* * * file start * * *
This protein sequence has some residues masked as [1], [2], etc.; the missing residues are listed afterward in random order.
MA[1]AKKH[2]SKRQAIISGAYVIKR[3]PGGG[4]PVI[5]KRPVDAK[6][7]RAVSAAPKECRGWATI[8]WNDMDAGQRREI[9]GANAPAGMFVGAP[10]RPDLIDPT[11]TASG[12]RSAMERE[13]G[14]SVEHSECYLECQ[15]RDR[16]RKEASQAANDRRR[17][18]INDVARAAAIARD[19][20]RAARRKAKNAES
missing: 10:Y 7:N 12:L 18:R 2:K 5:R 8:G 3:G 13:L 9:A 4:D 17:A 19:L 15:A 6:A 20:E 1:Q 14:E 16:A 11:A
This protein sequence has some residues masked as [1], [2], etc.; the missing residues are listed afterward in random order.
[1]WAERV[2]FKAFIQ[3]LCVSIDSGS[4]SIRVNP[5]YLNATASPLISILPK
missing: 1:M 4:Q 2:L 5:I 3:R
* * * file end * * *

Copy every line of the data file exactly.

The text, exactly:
This protein sequence has some residues masked as [1], [2], etc.; the missing residues are listed afterward in random order.
MA[1]AKKH[2]SKRQAIISGAYVIKR[3]PGGG[4]PVI[5]KRPVDAK[6][7]RAVSAAPKECRGWATI[8]WNDMDAGQRREI[9]GANAPAGMFVGAP[10]RPDLIDPT[11]TASG[12]RSAMERE[13]G[14]SVEHSECYLECQ[15]RDR[16]RKEASQAANDRRR[17][18]INDVARAAAIARD[19][20]RAARRKAKNAES
missing: 10:Y 7:N 12:L 18:R 2:K 5:R 8:G 3:G 13:L 9:A 4:D 17:A 19:L 15:A 6:A 20:E 1:Q 14:E 16:A 11:A
This protein sequence has some residues masked as [1], [2], etc.; the missing residues are listed afterward in random order.
[1]WAERV[2]FKAFIQ[3]LCVSIDSGS[4]SIRVNP[5]YLNATASPLISILPK
missing: 1:M 4:Q 2:L 5:I 3:R